The Trump administration has proposed significant cuts to the International Aid Budget in favor of increasing the military budget. The Trump administration has also made improving the American economy and creating US jobs a focal point of the administration. What most people do not understand is that supporting Foreign Aid and strengthening the US economy are not conflicting ideals. No, increasing foreign aid spending can directly improve the United States economy. This is how it can be done.

Foreign aid strengthens the United State's Economy

Besides helping those in need, foreign aid can truly loop around and help us back at home.

Why? Because it is dependent on US workers to keep it going strong, and the more workers we employ, the stronger the economy gets. When we give aid to impoverished people in a struggling country, we help give those people the necessities that they need.

Without worrying about necessities, the formerly poor can now focus on building themselves up to a middle class level. At a middle class level, people have the money to spend on luxuries they could not afford back when they were under the poverty line. These goods will be provided by US companies because the United States will have built up a rapport with the formerly poor as well as the countries they live in through its giving of foreign aid.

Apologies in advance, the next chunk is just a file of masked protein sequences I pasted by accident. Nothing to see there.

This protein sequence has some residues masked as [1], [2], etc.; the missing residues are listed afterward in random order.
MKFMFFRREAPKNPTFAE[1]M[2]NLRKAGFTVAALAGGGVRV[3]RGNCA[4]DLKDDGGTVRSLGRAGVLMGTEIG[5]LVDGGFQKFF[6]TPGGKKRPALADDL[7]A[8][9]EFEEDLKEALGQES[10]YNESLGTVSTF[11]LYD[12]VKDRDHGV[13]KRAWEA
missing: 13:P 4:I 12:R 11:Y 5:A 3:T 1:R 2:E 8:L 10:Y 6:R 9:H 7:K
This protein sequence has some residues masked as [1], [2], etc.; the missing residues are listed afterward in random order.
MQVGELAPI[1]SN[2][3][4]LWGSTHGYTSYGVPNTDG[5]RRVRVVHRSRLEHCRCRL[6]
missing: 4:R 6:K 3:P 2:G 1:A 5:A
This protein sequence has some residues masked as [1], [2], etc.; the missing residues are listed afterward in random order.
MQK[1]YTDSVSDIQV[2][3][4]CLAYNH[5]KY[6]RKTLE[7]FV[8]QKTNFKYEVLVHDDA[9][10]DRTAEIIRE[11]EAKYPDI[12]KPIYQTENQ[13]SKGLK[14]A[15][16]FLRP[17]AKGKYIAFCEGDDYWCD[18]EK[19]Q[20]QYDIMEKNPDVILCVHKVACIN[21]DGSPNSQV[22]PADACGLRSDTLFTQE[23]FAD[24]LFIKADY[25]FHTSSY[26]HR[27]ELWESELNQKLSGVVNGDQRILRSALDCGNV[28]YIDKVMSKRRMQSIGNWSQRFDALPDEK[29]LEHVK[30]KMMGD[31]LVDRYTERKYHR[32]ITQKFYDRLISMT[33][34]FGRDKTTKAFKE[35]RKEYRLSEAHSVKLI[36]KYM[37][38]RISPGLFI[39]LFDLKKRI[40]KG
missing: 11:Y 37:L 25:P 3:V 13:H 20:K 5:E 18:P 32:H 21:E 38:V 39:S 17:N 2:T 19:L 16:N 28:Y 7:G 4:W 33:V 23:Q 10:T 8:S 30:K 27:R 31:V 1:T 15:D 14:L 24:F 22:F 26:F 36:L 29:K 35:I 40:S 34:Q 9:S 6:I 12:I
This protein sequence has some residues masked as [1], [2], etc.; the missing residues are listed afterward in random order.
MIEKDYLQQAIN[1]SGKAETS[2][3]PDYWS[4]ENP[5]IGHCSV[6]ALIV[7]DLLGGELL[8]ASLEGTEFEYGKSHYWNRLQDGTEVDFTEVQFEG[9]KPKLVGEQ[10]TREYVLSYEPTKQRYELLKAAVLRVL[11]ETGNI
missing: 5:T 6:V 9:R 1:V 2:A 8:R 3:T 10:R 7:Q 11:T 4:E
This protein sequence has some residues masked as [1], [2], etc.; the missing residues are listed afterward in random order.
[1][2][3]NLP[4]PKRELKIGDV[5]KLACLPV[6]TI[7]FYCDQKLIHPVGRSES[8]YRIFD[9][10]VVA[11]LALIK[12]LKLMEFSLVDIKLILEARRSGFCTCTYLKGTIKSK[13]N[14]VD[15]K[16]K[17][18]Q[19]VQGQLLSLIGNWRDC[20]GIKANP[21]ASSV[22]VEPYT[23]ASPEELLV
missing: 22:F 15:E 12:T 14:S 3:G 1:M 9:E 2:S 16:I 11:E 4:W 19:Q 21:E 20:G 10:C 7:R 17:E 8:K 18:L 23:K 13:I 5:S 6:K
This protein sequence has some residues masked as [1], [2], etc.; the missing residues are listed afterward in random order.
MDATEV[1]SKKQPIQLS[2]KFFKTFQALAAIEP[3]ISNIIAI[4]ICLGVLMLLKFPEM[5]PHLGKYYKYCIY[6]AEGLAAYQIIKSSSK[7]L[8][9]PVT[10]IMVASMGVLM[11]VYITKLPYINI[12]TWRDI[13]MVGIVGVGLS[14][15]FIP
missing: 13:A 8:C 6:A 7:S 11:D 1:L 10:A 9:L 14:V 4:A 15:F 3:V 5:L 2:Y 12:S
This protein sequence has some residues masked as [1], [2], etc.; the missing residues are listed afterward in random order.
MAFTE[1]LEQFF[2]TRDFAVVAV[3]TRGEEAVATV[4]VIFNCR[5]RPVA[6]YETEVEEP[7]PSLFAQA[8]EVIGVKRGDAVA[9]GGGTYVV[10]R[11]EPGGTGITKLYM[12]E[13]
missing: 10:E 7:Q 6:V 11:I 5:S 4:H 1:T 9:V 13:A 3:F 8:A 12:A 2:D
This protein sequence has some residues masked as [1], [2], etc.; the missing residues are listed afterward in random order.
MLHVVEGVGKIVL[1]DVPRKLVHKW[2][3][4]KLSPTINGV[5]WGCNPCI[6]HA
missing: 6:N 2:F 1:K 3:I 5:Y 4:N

By building up the world's poor to a middle class level, companies can gain an international customer base who are eager and willing to buy new goods.

Foreign Aid is good business practice

As a business, much of one’s customer base lives outside of the United States. That means that one can market day and night to American customers, but will never reach full potential unless one markets outside of the United States and has a middle class population to market to.

In fact, foreign aid is really at the core of the US economic and business development policy.

After World War II, the United States invested $110 billion into foreign aid for war ravaged European countries like Germany, France, Austria, etc. Today, the United States exports about 240 billion dollars worth of goods to European nations annually, which is an astounding return on investment.

The world is becoming more global each and every day. If America is to continue to reign as a superpower, we have to embrace this ever expanding globalism, not fight it. That means helping out those under the poverty line irrespective of where they might be, because not only is it the right thing to do from a humanitarian perspective, but also because it is a good business practice.